By mixing children ages 10-14 with older juveniles and young adults more likely to be in gangs, they leave room for misinterpretation. In 2007, there were 2,161 firearms homicide victims ages 0-19. Some interpret that as “6 kids a day murdered by firearms.” Of that total, 264 were children. While still serious, “0.7 children a day” doesn’t sound as dramatic.
In 2007, CDC reported that the firearms homicide rate for true children — under age 15 — was 0.43 (all rates per 100,000 population). For ages 10-14, it was 0.76; for ages 15-17, 5.93; for ages 18-19, 13.19.
Next, CDC didn’t report trends, which indicate decreasing violence. Since 1993, when homicide rates peaked, CDC data shows that child firearms homicide rates declined 54.7%, compared to a 41.1% decline for ages 15+.
Nationally, firearms homicide rates declined more than non-firearms rates (see table below).
Firearms homicide rates for children, already low at 0.95, dropped 54.7% between 1993 and 2007, to 0.43. The smallest rate decrease was in the population group outside this CDC study, age 20+. Children and juveniles saw greater-than-average rate decreases.
Interestingly, firearms homicide rates decreased faster than non-firearms rates, regardless of age group.
Firearm suicide rates decline
Firearm suicide rates, discussed in the CDC report, show similar trends. The child firearm suicide rate was 0.09 in 2007, down 73.6% since 1993. There were no firearms suicides for ages 0-9 in 2007; the rate was 0.26 for ages 10-14. Firearms suicide rates declined much faster than non-firearm suicides for children (see table below).
For ages 0-19, non-firearms suicide rates are higher than firearms rates, 1.19 and 0.82, respectively. Since 1993, the overall firearm suicide rate declined 23.2%, but the non-firearms rate climbed 16.3%. This increase included all age groups except children. If these trends continue, non-firearms rates may comprise over 50% of all suicides when the CDC releases their 2008 mortality data (see graph below).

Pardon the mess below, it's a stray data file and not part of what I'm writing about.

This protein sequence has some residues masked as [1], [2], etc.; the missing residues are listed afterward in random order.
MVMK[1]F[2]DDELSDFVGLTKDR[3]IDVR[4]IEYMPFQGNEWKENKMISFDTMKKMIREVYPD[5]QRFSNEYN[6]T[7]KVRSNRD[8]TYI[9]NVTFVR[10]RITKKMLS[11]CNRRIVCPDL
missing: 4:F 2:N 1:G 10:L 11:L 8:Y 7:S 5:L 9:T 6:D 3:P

While any child’s death is an important concern, these CDC data indicate that when it comes to firearms-related violence, children have become much safer over time.
2001-2 CDC gun ownership data: more guns, less homicide
Though firearms homicide and suicide rates have declined since 1993, one question may remain: Are reduced firearms rates due to reduced firearms inventory?
The CDC performed gun ownership surveys in 2001 and 2002, estimating the percent of gun ownership (PGO) by state. When PGO was collated with CDC homicide data, certain trends appear: As gun ownership increases, homicide rates decrease.
Both annual datasets were divided into quintiles, with quintile 1 containing states with the lowest PGO, and quintile 5 containing states with the highest PGO. The graph below shows the trends for each year by quintile. Spearman’s values were -0.60 in 2001 and -0.50 in 2002, both moderate negative correlations (more guns, lower homicide rates).
After isolating firearms homicide rates, these trends improve slightly: Spearman’s values were -0.60 for 2001 and -0.70 for 2002.
Regarding firearms homicide rates, Blacks benefited the most from living in high-PGO states. Spearman’s values were -0.90 in 2001 and 1.00 in 2002, strong and perfect negative correlations, respectively (more guns, lower homicide rates).
Comparing quintiles 1 and 5, blacks living in the highest PGO states experienced about 50% the total homicide and 45% the firearms homicide rates of blacks living in states with the lowest gun ownership.
Data from the Bureau of Alcohol, Tobacco, Firearms, and Explosives indicate that between 1993 and 2007, about 79 million firearms were sold in the U.S. About 35 million of these were handguns. During the same time, CDC data show the national firearms homicide rate declined 40.4%, and the firearms suicide rate declined 23.2%.
The CDC persists in hiding their anti-rights agenda within their “gun safety” research, but they haven’t bothered to learn from their own data.
(Homicide and child mortality data compiled from CDC’s WISQARS Fatal Injury Data into Excel workbooks; available to qualified researchers.)